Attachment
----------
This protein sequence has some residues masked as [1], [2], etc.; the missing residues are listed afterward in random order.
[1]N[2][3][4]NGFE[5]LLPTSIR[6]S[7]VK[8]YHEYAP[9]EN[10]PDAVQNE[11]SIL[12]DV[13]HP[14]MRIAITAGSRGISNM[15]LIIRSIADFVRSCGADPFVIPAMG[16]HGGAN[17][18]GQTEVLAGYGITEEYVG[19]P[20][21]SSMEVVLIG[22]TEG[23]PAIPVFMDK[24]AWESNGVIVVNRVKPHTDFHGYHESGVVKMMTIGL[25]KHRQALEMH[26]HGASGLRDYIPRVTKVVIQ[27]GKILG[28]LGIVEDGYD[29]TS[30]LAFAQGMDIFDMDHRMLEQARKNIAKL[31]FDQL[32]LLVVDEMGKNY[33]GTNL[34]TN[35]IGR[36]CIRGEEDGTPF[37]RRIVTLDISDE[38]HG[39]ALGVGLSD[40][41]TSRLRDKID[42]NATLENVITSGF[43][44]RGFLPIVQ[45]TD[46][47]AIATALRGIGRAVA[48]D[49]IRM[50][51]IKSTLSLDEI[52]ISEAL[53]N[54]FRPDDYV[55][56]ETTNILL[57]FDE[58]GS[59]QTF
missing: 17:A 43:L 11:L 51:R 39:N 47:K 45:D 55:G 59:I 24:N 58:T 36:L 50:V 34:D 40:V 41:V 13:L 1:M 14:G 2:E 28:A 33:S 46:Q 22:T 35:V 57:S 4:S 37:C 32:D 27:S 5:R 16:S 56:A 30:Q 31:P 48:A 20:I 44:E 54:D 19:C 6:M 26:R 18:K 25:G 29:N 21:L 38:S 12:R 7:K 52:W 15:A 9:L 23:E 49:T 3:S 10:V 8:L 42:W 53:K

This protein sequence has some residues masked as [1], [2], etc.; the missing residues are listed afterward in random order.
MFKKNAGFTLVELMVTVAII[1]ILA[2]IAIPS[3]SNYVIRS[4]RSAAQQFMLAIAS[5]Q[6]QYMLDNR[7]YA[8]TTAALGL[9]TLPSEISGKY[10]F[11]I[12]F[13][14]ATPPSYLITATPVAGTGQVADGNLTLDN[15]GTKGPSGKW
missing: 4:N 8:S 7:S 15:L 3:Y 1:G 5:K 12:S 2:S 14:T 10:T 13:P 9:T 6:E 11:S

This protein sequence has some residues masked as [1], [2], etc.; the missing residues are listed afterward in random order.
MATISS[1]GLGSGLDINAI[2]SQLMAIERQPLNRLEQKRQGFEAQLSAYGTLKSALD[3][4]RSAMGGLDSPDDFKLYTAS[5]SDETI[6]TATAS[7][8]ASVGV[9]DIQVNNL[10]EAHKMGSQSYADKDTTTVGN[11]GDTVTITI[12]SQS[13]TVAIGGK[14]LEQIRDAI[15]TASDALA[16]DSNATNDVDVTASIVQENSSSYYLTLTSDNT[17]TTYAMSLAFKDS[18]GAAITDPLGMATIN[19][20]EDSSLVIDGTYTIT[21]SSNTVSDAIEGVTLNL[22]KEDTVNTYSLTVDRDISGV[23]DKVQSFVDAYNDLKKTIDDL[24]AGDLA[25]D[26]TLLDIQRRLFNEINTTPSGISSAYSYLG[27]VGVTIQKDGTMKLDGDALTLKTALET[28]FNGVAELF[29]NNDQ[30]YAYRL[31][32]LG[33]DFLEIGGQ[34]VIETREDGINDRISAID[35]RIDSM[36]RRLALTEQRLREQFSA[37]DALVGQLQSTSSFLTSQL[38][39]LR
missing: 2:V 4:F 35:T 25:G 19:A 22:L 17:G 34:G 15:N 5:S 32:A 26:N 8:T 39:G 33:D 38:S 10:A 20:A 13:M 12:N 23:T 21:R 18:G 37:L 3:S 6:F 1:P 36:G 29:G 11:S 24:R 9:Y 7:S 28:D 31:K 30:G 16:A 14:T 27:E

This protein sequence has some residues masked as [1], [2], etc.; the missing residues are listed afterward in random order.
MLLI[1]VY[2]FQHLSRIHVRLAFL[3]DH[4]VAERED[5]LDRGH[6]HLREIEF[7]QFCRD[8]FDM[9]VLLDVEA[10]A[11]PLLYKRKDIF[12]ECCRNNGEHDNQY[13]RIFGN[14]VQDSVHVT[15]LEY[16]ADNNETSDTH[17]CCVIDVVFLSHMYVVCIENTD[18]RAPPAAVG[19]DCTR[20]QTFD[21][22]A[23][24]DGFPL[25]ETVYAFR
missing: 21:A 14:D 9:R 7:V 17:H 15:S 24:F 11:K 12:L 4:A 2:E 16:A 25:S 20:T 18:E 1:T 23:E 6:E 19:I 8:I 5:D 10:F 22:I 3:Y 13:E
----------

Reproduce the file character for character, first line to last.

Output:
This protein sequence has some residues masked as [1], [2], etc.; the missing residues are listed afterward in random order.
[1]N[2][3][4]NGFE[5]LLPTSIR[6]S[7]VK[8]YHEYAP[9]EN[10]PDAVQNE[11]SIL[12]DV[13]HP[14]MRIAITAGSRGISNM[15]LIIRSIADFVRSCGADPFVIPAMG[16]HGGAN[17][18]GQTEVLAGYGITEEYVG[19]P[20][21]SSMEVVLIG[22]TEG[23]PAIPVFMDK[24]AWESNGVIVVNRVKPHTDFHGYHESGVVKMMTIGL[25]KHRQALEMH[26]HGASGLRDYIPRVTKVVIQ[27]GKILG[28]LGIVEDGYD[29]TS[30]LAFAQGMDIFDMDHRMLEQARKNIAKL[31]FDQL[32]LLVVDEMGKNY[33]GTNL[34]TN[35]IGR[36]CIRGEEDGTPF[37]RRIVTLDISDE[38]HG[39]ALGVGLSD[40][41]TSRLRDKID[42]NATLENVITSGF[43][44]RGFLPIVQ[45]TD[46][47]AIATALRGIGRAVA[48]D[49]IRM[50][51]IKSTLSLDEI[52]ISEAL[53]N[54]FRPDDYV[55][56]ETTNILL[57]FDE[58]GS[59]QTF
missing: 17:A 43:L 11:L 51:R 39:N 47:K 45:D 55:G 59:I 24:N 58:T 36:L 50:V 34:D 40:V 41:V 13:L 1:M 14:G 2:E 28:A 33:S 46:Q 22:T 35:V 57:S 4:S 37:C 32:D 27:S 5:R 16:S 56:A 30:Q 31:P 48:A 20:I 44:E 54:D 19:C 6:M 26:R 18:K 25:G 29:N 21:L 38:S 12:R 7:K 52:W 15:A 9:L 23:E 49:T 3:S 10:V 8:L 42:W 53:K

This protein sequence has some residues masked as [1], [2], etc.; the missing residues are listed afterward in random order.
MFKKNAGFTLVELMVTVAII[1]ILA[2]IAIPS[3]SNYVIRS[4]RSAAQQFMLAIAS[5]Q[6]QYMLDNR[7]YA[8]TTAALGL[9]TLPSEISGKY[10]F[11]I[12]F[13][14]ATPPSYLITATPVAGTGQVADGNLTLDN[15]GTKGPSGKW
missing: 4:N 8:S 7:S 15:L 3:Y 1:G 5:K 12:S 2:S 14:T 10:T 13:P 9:T 6:E 11:S

This protein sequence has some residues masked as [1], [2], etc.; the missing residues are listed afterward in random order.
MATISS[1]GLGSGLDINAI[2]SQLMAIERQPLNRLEQKRQGFEAQLSAYGTLKSALD[3][4]RSAMGGLDSPDDFKLYTAS[5]SDETI[6]TATAS[7][8]ASVGV[9]DIQVNNL[10]EAHKMGSQSYADKDTTTVGN[11]GDTVTITI[12]SQS[13]TVAIGGK[14]LEQIRDAI[15]TASDALA[16]DSNATNDVDVTASIVQENSSSYYLTLTSDNT[17]TTYAMSLAFKDS[18]GAAITDPLGMATIN[19][20]EDSSLVIDGTYTIT[21]SSNTVSDAIEGVTLNL[22]KEDTVNTYSLTVDRDISGV[23]DKVQSFVDAYNDLKKTIDDL[24]AGDLA[25]D[26]TLLDIQRRLFNEINTTPSGISSAYSYLG[27]VGVTIQKDGTMKLDGDALTLKTALET[28]FNGVAELF[29]NNDQ[30]YAYRL[31][32]LG[33]DFLEIGGQ[34]VIETREDGINDRISAID[35]RIDSM[36]RRLALTEQRLREQFSA[37]DALVGQLQSTSSFLTSQL[38][39]LR
missing: 2:V 4:F 35:T 25:G 19:A 22:L 17:G 34:G 15:N 5:S 32:A 26:N 8:T 39:G 33:D 38:S 10:A 20:A 13:M 12:N 23:T 21:R 18:G 37:L 3:S 6:F 1:P 36:G 29:G 11:S 24:R 9:Y 7:S 28:D 31:K 30:G 16:A 14:T 27:E

This protein sequence has some residues masked as [1], [2], etc.; the missing residues are listed afterward in random order.
MLLI[1]VY[2]FQHLSRIHVRLAFL[3]DH[4]VAERED[5]LDRGH[6]HLREIEF[7]QFCRD[8]FDM[9]VLLDVEA[10]A[11]PLLYKRKDIF[12]ECCRNNGEHDNQY[13]RIFGN[14]VQDSVHVT[15]LEY[16]ADNNETSDTH[17]CCVIDVVFLSHMYVVCIENTD[18]RAPPAAVG[19]DCTR[20]QTFD[21][22]A[23][24]DGFPL[25]ETVYAFR
missing: 21:A 14:D 9:R 7:V 17:H 15:S 24:F 11:K 12:L 4:A 2:E 16:A 25:S 20:T 18:E 1:T 23:E 6:E 19:I 8:I 5:D 10:F 22:I 3:Y 13:E